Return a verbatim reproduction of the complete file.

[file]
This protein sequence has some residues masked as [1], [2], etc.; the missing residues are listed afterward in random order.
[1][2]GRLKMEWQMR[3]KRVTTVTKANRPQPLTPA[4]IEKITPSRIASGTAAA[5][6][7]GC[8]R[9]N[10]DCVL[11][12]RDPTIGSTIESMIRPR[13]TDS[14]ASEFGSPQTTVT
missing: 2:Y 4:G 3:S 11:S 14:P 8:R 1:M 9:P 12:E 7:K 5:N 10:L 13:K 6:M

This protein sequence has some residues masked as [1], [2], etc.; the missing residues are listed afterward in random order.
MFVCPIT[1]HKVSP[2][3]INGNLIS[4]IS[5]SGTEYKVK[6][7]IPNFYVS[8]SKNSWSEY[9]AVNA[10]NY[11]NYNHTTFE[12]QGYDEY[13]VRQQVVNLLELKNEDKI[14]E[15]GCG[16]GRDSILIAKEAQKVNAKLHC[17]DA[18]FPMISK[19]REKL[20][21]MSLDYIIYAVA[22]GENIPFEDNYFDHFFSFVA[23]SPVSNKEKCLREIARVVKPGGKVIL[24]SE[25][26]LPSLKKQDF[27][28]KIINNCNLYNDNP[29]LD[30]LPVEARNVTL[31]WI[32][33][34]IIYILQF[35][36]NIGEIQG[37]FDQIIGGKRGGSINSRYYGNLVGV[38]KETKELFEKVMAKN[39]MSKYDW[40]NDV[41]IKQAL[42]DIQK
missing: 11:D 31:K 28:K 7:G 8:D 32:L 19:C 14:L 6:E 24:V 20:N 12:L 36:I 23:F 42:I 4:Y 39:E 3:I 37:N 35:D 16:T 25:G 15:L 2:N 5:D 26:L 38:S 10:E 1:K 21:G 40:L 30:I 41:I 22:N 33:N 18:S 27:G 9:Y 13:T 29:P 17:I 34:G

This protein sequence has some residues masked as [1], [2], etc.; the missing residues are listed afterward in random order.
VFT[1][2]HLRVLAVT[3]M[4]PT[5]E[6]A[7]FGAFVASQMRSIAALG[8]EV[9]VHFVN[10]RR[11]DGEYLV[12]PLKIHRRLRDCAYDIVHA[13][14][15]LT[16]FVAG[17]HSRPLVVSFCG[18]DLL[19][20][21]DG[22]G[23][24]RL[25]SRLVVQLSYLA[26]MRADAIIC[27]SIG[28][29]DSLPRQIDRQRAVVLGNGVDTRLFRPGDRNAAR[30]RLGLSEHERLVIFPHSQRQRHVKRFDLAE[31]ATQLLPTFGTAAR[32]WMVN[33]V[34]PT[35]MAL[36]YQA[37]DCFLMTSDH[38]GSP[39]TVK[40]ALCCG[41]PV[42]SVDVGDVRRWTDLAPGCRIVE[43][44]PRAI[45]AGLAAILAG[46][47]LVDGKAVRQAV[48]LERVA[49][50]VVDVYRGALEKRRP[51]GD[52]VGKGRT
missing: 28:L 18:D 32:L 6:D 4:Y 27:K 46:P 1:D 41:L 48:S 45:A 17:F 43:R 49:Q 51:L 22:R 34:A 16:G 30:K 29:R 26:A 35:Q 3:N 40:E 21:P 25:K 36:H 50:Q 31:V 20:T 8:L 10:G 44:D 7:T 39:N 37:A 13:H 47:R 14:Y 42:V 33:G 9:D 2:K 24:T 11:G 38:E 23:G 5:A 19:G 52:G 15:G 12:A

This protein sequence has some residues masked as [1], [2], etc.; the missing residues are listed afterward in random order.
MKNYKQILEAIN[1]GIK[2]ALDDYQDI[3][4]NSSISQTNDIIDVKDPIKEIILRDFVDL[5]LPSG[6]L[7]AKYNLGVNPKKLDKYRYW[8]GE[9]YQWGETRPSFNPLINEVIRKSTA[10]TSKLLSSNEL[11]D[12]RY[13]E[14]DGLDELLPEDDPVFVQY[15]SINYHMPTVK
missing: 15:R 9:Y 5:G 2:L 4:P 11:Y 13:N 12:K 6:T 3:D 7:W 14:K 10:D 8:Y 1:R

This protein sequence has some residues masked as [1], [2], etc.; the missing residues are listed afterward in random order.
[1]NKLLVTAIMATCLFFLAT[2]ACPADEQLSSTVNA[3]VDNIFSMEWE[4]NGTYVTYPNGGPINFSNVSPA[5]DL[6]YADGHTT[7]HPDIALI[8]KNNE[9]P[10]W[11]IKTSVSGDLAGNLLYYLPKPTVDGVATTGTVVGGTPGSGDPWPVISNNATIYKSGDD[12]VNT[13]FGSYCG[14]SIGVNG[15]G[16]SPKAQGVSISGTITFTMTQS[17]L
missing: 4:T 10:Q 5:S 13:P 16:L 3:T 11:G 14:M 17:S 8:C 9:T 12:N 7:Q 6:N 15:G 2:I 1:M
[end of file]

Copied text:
This protein sequence has some residues masked as [1], [2], etc.; the missing residues are listed afterward in random order.
[1][2]GRLKMEWQMR[3]KRVTTVTKANRPQPLTPA[4]IEKITPSRIASGTAAA[5][6][7]GC[8]R[9]N[10]DCVL[11][12]RDPTIGSTIESMIRPR[13]TDS[14]ASEFGSPQTTVT
missing: 2:Y 4:G 3:S 11:S 14:P 8:R 1:M 9:P 12:E 7:K 5:N 10:L 13:K 6:M

This protein sequence has some residues masked as [1], [2], etc.; the missing residues are listed afterward in random order.
MFVCPIT[1]HKVSP[2][3]INGNLIS[4]IS[5]SGTEYKVK[6][7]IPNFYVS[8]SKNSWSEY[9]AVNA[10]NY[11]NYNHTTFE[12]QGYDEY[13]VRQQVVNLLELKNEDKI[14]E[15]GCG[16]GRDSILIAKEAQKVNAKLHC[17]DA[18]FPMISK[19]REKL[20][21]MSLDYIIYAVA[22]GENIPFEDNYFDHFFSFVA[23]SPVSNKEKCLREIARVVKPGGKVIL[24]SE[25][26]LPSLKKQDF[27][28]KIINNCNLYNDNP[29]LD[30]LPVEARNVTL[31]WI[32][33][34]IIYILQF[35][36]NIGEIQG[37]FDQIIGGKRGGSINSRYYGNLVGV[38]KETKELFEKVMAKN[39]MSKYDW[40]NDV[41]IKQAL[42]DIQK
missing: 11:D 31:K 28:K 7:G 8:D 32:L 19:C 14:L 6:E 24:V 20:N 12:L 36:I 23:F 42:I 4:Y 39:E 3:I 37:N 35:D 16:T 25:G 15:L 2:N 5:D 26:L 38:S 10:E 1:K 21:G 40:L 30:I 41:I 22:N 33:N 18:S 27:G 9:Y 13:T 29:P 17:I 34:G

This protein sequence has some residues masked as [1], [2], etc.; the missing residues are listed afterward in random order.
VFT[1][2]HLRVLAVT[3]M[4]PT[5]E[6]A[7]FGAFVASQMRSIAALG[8]EV[9]VHFVN[10]RR[11]DGEYLV[12]PLKIHRRLRDCAYDIVHA[13][14][15]LT[16]FVAG[17]HSRPLVVSFCG[18]DLL[19][20][21]DG[22]G[23][24]RL[25]SRLVVQLSYLA[26]MRADAIIC[27]SIG[28][29]DSLPRQIDRQRAVVLGNGVDTRLFRPGDRNAAR[30]RLGLSEHERLVIFPHSQRQRHVKRFDLAE[31]ATQLLPTFGTAAR[32]WMVN[33]V[34]PT[35]MAL[36]YQA[37]DCFLMTSDH[38]GSP[39]TVK[40]ALCCG[41]PV[42]SVDVGDVRRWTDLAPGCRIVE[43][44]PRAI[45]AGLAAILAG[46][47]LVDGKAVRQAV[48]LERVA[49][50]VVDVYRGALEKRRP[51]GD[52]VGKGRT
missing: 28:L 18:D 32:L 6:D 4:Y 27:K 46:P 1:D 41:L 48:S 45:A 17:F 43:R 49:Q 51:L 22:R 34:A 16:G 30:K 29:R 26:A 35:Q 3:N 40:E 21:P 25:K 36:H 50:Q 31:V 20:T 8:L 10:G 44:D 7:T 39:N 37:A 13:H 47:R 14:Y 42:V 33:G 9:D 2:K 24:T 11:G 38:E 23:G 5:A 19:G 52:G 15:G 12:A

This protein sequence has some residues masked as [1], [2], etc.; the missing residues are listed afterward in random order.
MKNYKQILEAIN[1]GIK[2]ALDDYQDI[3][4]NSSISQTNDIIDVKDPIKEIILRDFVDL[5]LPSG[6]L[7]AKYNLGVNPKKLDKYRYW[8]GE[9]YQWGETRPSFNPLINEVIRKSTA[10]TSKLLSSNEL[11]D[12]RY[13]E[14]DGLDELLPEDDPVFVQY[15]SINYHMPTVK
missing: 15:R 9:Y 5:G 2:L 4:P 11:Y 13:N 12:K 6:T 3:D 7:W 14:K 10:D 8:Y 1:R

This protein sequence has some residues masked as [1], [2], etc.; the missing residues are listed afterward in random order.
[1]NKLLVTAIMATCLFFLAT[2]ACPADEQLSSTVNA[3]VDNIFSMEWE[4]NGTYVTYPNGGPINFSNVSPA[5]DL[6]YADGHTT[7]HPDIALI[8]KNNE[9]P[10]W[11]IKTSVSGDLAGNLLYYLPKPTVDGVATTGTVVGGTPGSGDPWPVISNNATIYKSGDD[12]VNT[13]FGSYCG[14]SIGVNG[15]G[16]SPKAQGVSISGTITFTMTQS[17]L
missing: 4:T 10:Q 5:S 13:P 16:L 3:T 11:G 14:M 17:S 8:C 9:T 12:N 7:Q 6:N 15:G 2:I 1:M